Just remember that the entertainment expense has to be reasonable, and it has to be something most tarot professionals would do as part of developing and nurturing their tarot business. It has to be directly related to your professional work as a tarot reader and at that event, there must have been substantial discussion about tarot and tarot business. Seriously, though. Not hard guidelines to meet for most tarot folk, amiright?

Other Professional Deductions

Don’t forget that the costs you incur for tarot conferences, psychic fairs, tarot professional association fees and other related membership dues, tarot classes, buying tarot books (to further your tarot education) and other educational books you buy to develop your tarot business are all tax deductible professional expenses.

Keep Copious Records

The key is to keep copious records. From now on, save all receipts related to what you do as a tarot professional. I have file folders and a filing cabinet where I keep my records, but I’ve seen small businesses get away with literally a shoebox. Whatever works. The point is to be able to document every one of your claimed business expenses. Keep receipts, invoices, canceled checks, contracts, and billing statements.

Worst case scenario, keep flyers or well-recorded information on the who, what, where, when, and why of a particular expense. Typically that is also acceptable. Also, generally speaking, if the expense is less than $75, then no one is going to send you to jail for not having documentation.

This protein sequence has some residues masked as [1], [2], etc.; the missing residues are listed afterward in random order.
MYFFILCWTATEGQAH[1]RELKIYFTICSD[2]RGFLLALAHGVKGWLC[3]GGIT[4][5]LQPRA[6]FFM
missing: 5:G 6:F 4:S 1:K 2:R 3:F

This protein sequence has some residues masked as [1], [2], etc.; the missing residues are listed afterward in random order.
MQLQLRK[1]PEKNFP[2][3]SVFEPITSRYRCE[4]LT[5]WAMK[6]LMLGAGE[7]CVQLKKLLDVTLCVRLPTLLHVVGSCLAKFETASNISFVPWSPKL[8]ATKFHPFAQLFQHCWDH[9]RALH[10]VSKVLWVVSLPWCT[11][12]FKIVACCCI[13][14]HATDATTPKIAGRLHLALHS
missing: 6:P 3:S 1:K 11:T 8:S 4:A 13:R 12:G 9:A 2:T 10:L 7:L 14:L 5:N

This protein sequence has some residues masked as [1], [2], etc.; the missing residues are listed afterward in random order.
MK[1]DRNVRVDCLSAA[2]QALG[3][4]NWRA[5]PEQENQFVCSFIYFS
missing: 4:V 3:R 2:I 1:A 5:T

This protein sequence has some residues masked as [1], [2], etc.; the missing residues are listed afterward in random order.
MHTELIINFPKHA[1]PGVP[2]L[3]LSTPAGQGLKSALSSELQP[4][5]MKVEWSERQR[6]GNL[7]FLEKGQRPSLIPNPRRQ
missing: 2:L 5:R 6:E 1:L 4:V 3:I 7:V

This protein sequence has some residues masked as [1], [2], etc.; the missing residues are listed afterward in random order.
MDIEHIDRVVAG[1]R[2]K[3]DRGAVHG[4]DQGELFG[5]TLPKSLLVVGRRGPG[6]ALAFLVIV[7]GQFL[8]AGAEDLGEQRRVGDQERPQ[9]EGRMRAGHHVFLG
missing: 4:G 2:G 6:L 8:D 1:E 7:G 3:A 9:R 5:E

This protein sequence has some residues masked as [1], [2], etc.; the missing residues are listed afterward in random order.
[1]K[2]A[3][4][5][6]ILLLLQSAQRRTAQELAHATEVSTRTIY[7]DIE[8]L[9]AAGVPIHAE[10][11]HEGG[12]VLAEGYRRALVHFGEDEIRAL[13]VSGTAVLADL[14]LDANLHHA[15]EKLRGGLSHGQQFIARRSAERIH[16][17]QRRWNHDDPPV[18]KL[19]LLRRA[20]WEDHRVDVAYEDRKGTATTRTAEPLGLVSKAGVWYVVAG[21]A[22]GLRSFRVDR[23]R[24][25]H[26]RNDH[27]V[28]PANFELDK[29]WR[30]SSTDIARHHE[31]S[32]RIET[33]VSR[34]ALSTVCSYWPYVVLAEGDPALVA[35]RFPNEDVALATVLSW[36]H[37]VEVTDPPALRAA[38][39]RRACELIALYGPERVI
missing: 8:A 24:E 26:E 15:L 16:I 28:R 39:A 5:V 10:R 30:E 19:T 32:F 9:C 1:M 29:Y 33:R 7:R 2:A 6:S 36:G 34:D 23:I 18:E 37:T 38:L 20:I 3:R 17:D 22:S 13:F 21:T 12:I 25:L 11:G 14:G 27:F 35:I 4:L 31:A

* * *

If you’ve ever wondered how and why so many of these mega corporations that you hear of are making loads of money end up legally paying zero tax, it’s in significant part because of these tax deductible business expenses. Now most tarot professionals won’t be operating at that scale, but knowing these basics will still be a huge benefit to even the small tarot proprietor.


Note: This blog post does not purport to give legal, business, or tax advice. It is written as a starting point for obtaining information relating to law, business, or tax for tarot professionals. While the author may be a business lawyer, she is not a tax professional and is not qualified to give tax advice. Situations can also vary on a case by case basis and the general guidelines provided above might not apply to your specific situation. Moreover, the information provided could be out of date by the time you read this. Please always consult with your tax professional.

21 thoughts on “Professional Tarot and Tax

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  9. Monika

    Benebell, thank you for this great article. I just purchased your book as well and I must say it’s the most comprehensive and complete book on Tarot I have ever seen.
    I am starting my online Tarot business soon and I am learning how to be legally safe and sound. Can someone give me your advice: do I need to register my website or tarot name as a business? I am going to be doing readings online only. How do I obtain NAICS Code??